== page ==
Have the Police lost public trust?

The police must change in their attitude to the public. They must think more about human rights, stewardship and duty in the public interest rather than their rights under the Police Act.


WE have a slew of unloved government agencies in this country, more than in nations at a similar stage of development, so I gather. Without exception, these are enforcement agencies. The antipathy towards those who work in these powerful organisations has less to do with the nature of their work which all law-abiding citizens support, and more with the impunity with which they abuse their powers, often ignoring the fact that these are nothing more than vested powers to be used solely for the purpose of protecting and defending human rights, first and last.

The Royal Malaysia Police, rightly or wrongly, is perceived as the leader of the pack, and this is a perception that will be difficult to shake off because there have been far too many unexplained incidents involving deaths in custody which have led people to believe that torture, in one form or another, is part of the standard police operating procedure. All this is unfortunate because in a police service as old as ours, it is replete with its own detailed rules and procedures governing every conceivable aspect of modern policing. So, what really has gone wrong with the police?

The only reasonable explanation we can offer is that because of the generally abysmal quality of the officer cadre, these rules are more honoured in their breach than their observance. All this leads me to my favourite observation that there are no bad rank and file, only bad officers. The Inspector-General must be held accountable for the present sorry state of affairs of the service. The responsibility is his and, this dear Tan Sri Musa is the ultimate price and challenge of true leadership.

Those shiny bits and pieces elbowing for space on your overcrowded epaulette have far greater significance than their decorative effect. They symbolise the power conferred on you to do what is right, according to the law for the benefit of all Malaysian citizens, without reference to race, colour or creed and for whose rights to safety and security you took an oath, a long time ago, to uphold.

The overwhelming majority of urbanites do not rate your leadership in curbing serious crimes too highly. Many, again rightly or wrongly, believe that you have reached the limits of your competence. It is time for change in the stewardship of the police: we deserve batter, don’t you think?

It is time, too, for the foot dragging over the IPCMC or to give it its full name, the Independent Police Complaints and Misconduct Commission to stop. As a member of the Royal Commission chaired by Tun Dzaidin inquiring into our police service in 2004-2005, listening to the many oral submissions, reading large numbers of written documents, and together with visits to the Hong Kong Police and Scotland Yard in London, I am more than ever convinced that there will be no change in the police culture of impunity until and unless Najib has the political will, and fire in his belly, to put IPCMC not on the back burner, but in the driving seat where it really belongs.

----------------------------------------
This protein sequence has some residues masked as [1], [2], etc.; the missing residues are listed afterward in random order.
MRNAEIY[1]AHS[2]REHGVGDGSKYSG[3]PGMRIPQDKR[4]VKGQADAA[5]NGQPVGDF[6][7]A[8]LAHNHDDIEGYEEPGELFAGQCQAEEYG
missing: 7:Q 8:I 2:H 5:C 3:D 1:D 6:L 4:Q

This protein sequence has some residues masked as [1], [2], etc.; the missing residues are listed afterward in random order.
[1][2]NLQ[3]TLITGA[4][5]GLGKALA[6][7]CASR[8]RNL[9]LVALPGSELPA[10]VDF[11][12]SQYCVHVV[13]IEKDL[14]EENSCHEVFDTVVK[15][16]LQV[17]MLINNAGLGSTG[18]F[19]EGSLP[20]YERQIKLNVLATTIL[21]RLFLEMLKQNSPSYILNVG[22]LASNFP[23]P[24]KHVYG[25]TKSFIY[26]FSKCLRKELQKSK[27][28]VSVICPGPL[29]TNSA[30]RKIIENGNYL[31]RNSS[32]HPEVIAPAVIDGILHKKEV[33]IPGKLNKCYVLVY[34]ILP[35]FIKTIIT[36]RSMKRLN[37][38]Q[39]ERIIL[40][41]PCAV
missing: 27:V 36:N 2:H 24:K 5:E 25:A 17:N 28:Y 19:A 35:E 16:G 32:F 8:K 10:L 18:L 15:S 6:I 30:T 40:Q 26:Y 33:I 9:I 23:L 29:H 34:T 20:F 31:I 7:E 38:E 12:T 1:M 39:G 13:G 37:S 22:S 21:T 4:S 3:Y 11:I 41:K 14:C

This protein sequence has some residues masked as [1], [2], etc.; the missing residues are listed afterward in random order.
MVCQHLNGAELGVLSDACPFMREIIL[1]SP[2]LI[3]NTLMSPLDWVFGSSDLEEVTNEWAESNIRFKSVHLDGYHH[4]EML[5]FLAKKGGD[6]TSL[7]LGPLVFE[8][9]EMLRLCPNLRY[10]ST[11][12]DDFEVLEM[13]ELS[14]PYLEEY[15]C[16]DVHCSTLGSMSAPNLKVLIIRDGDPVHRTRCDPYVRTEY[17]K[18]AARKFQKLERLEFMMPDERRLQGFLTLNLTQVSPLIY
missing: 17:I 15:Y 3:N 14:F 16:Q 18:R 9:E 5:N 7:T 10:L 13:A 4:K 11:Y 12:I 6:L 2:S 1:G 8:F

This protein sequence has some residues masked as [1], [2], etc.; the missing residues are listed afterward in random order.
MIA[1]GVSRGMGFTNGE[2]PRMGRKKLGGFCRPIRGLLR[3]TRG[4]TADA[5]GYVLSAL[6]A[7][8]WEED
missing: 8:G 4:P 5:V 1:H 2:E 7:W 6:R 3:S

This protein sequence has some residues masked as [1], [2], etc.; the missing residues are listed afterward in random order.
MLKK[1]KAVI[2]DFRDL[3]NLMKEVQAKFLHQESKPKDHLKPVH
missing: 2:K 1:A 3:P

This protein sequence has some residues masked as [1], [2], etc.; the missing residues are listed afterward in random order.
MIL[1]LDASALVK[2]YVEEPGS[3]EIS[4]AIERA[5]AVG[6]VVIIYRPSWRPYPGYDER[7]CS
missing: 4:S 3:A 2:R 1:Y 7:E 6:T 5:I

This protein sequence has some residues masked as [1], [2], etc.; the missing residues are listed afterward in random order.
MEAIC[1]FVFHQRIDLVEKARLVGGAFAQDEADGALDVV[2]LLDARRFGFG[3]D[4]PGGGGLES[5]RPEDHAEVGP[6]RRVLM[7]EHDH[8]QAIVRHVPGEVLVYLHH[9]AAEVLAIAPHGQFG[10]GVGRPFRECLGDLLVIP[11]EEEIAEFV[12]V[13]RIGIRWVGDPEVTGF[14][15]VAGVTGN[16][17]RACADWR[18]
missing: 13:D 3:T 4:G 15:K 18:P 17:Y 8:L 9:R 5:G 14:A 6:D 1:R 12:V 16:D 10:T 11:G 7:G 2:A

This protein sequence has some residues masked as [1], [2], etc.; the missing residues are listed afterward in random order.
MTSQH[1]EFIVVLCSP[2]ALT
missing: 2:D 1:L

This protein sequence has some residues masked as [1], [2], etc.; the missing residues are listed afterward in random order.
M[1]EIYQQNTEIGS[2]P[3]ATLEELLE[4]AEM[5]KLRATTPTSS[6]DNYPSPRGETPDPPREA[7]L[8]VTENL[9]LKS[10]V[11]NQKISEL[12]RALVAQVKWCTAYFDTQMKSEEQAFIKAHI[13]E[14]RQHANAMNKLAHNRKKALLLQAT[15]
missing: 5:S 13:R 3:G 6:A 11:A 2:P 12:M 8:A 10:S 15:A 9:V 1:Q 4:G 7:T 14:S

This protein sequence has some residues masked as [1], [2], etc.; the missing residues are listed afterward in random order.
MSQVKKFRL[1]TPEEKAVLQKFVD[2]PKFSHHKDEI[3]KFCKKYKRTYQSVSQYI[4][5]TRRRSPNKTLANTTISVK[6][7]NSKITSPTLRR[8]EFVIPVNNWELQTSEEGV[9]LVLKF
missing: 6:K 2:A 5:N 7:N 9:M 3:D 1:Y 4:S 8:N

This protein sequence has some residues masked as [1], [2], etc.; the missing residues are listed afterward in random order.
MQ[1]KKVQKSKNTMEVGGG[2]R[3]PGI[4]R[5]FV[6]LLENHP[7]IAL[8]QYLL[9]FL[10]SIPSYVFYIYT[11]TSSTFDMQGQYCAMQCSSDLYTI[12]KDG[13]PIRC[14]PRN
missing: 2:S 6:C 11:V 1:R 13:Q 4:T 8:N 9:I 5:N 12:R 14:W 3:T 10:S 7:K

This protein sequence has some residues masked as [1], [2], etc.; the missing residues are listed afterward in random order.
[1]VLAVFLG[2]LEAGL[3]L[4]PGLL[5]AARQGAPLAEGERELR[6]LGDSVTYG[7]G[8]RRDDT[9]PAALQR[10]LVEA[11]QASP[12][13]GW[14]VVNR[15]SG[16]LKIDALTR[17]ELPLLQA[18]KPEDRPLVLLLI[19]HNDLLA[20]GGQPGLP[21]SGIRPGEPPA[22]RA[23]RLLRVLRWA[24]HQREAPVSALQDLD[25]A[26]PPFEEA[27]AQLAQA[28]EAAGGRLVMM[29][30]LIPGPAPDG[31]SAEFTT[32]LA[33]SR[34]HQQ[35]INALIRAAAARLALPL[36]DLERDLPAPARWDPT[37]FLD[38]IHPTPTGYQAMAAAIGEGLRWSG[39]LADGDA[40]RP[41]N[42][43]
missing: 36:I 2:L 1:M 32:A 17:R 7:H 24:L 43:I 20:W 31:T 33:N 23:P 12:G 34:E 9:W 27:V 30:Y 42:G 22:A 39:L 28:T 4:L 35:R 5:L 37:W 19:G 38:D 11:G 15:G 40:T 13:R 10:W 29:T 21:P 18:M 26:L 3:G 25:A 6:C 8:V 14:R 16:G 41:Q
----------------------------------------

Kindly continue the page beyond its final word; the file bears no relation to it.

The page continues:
It works, with minor adjustments to suit local conditions, in the UK, Hong Kong and Australia among other countries that embrace unequivocally the rights of citizens to protection against the criminal elements.

The IPCMC is not about the chattering masses interfering with legitimate police work: it is there to protect both the people and the police. The police, believe it or not, need the IPCMC more than the rest of us in order to protect themselves against unfair and unjustified public criticisms.

The police plead for public support and cooperation in their fight against crime. They do realise, after all, that they cannot do it alone, but do they know why members of the community are not falling over themselves to bear witness to crimes committed in their communities? A modicum of human respect would assuredly help in restoring public confidence. Treat witnesses as suspects, employ illegal methods of interrogation and you turn potential friends into potentially hostile and indifferent citizens.

The police must change in their attitude to the public. They must think more about human rights, stewardship and duty in the public interest rather than their rights under the Police Act. They have chosen the police as a career and as the saying goes, the lot of a policeman is not a happy one, and for the IGP, whose own reputation is on the decline in the estimation of the public, trying to lead a beleaguered force out of unfriendly territory cannot be everyone’s idea of fun.

A man in his position should reflect upon the futility of holding the fort against a fast rising tide public opinion. An extension of contract? Surely not. Najib’s 1 Malaysia cannot take root and flourish in an environment of public indifference to the police in whom all trust has but evaporated. Police reform based on the 125 recommendations of the Dzaidin Royal Commission must be the starting point for a thorough overhaul of the Royal Malaysia Police.